Clicks and mortar (sometimes seen as clicks-and-mortar) is a term describing traditional old economy companies that are taking advantage of the Internet and the new economy it has introduced. The term derives from bricks and mortar, used in the context of the Web to describe traditional companies with physical (rather than Web site) locations. In the news media, the success of Internet companies like Amazon.com, the online bookstore, led to a comparison with traditional bricks and mortar businesses such as Barnes and Noble (which at some point added a competitive Web site and became an example of clicks and mortar.)
As typically used in the media, a clicks and mortar company is one that has begun to exploit the Internet, not only in marketing and sales, but also in terms of its total business process. A clicks and mortar firm would be likely to take part in business-to-business (B2B) exchanges.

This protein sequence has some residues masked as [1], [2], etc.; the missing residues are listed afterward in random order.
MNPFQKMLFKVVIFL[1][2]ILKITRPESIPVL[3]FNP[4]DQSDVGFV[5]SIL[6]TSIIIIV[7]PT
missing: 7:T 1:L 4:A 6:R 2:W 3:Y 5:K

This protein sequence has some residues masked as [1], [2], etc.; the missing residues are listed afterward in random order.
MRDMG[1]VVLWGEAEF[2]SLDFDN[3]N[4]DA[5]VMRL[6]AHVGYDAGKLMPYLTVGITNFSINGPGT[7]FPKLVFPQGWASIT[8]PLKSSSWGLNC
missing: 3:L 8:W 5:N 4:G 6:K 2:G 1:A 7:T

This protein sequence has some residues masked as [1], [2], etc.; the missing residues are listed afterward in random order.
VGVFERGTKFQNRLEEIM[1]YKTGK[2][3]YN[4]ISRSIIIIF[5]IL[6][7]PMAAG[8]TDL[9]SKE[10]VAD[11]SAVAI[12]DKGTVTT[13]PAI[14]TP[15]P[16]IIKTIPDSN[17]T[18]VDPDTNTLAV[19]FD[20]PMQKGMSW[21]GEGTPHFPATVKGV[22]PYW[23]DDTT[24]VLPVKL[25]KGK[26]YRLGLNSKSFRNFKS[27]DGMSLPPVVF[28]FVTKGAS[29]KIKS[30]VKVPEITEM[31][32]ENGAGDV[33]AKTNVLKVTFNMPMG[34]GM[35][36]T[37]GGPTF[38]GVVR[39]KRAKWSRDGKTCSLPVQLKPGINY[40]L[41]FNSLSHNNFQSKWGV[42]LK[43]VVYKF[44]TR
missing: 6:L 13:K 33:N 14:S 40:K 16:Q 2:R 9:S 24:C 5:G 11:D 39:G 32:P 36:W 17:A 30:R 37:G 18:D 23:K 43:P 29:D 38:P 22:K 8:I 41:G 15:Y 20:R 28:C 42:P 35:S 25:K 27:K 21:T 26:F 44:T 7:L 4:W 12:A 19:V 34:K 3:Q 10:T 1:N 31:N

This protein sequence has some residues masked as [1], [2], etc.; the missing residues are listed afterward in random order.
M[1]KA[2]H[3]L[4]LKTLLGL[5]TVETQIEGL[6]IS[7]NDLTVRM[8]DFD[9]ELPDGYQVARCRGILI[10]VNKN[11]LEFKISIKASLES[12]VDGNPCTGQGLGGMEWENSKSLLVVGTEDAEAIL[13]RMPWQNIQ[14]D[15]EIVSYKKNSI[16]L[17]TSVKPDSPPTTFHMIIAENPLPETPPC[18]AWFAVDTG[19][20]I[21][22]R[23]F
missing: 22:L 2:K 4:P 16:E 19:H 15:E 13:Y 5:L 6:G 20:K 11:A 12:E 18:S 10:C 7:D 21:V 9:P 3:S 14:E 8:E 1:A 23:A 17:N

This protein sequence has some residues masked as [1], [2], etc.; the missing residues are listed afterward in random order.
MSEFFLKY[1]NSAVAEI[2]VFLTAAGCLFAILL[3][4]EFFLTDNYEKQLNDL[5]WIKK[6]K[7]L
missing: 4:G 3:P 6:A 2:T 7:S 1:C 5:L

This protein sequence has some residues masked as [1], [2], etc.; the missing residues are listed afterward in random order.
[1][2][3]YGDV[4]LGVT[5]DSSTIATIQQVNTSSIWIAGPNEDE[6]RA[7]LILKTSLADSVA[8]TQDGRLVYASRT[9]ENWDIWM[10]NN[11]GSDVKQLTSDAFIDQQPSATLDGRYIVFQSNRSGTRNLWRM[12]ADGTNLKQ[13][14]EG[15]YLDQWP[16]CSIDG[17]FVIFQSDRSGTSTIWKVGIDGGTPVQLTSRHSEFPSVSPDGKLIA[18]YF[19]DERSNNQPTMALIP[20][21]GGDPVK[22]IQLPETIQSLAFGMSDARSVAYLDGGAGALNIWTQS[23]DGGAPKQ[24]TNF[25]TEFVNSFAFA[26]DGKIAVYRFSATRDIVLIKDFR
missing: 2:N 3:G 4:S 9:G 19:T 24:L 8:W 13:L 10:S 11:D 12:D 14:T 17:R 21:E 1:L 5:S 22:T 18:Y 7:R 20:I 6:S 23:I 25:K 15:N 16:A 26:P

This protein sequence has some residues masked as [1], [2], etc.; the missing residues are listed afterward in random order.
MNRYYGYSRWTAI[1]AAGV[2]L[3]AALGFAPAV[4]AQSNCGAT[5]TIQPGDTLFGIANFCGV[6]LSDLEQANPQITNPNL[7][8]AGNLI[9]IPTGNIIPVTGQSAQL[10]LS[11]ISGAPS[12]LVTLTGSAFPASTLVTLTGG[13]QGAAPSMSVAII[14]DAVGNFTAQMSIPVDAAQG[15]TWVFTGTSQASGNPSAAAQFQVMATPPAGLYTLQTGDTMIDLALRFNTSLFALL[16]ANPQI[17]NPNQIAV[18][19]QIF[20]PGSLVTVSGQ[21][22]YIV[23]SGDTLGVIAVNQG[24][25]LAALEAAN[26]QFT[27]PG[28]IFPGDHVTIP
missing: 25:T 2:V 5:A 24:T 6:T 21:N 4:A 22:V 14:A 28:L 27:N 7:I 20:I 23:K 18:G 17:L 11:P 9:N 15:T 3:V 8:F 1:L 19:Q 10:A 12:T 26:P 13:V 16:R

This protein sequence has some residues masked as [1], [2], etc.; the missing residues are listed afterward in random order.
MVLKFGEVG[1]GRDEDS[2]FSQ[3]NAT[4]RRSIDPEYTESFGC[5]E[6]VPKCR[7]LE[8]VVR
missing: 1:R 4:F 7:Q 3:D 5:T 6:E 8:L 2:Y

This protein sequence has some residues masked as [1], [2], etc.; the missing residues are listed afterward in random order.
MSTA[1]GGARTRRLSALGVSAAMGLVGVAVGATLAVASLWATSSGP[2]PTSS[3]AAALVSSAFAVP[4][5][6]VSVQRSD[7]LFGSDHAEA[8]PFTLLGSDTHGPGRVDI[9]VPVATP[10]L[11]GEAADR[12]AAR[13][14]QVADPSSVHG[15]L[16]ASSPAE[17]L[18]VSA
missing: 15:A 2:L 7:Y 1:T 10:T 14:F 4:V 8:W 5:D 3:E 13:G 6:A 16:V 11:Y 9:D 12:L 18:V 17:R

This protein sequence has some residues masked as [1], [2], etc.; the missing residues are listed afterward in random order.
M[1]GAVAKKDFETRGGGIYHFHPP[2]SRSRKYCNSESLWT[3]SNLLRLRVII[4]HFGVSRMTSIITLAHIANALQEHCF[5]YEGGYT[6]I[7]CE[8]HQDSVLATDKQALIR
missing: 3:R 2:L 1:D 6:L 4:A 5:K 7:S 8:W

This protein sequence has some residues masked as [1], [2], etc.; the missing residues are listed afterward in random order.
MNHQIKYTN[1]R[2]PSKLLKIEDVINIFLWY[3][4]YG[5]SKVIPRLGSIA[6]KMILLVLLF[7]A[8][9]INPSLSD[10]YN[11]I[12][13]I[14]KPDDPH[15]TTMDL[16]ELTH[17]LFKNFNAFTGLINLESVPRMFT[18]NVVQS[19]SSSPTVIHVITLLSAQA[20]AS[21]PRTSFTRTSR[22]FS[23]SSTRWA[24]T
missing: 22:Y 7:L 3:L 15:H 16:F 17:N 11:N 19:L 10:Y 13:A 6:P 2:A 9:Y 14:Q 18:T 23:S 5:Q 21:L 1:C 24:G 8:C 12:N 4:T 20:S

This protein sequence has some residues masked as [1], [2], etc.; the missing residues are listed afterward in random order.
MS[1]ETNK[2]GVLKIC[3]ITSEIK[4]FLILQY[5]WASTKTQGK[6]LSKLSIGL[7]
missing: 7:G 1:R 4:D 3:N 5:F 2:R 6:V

The term's origin is attributed to David Pottruck, CEO of Charles Schwab Corp, in a July, 1999 speech at a conference sponsored by the Industry Standard. Pottruck is quoted as saying:
Schwab's vision has always been designed around customer needs and the company is engaged in constant reinvention to stay ahead of these powerful investors. Schwab believes that it is the combination of people and technology that investors want -- a "high-tech and high-touch" approach. As such, Schwab is redefining the full-service business around the integration of "clicks and mortar."
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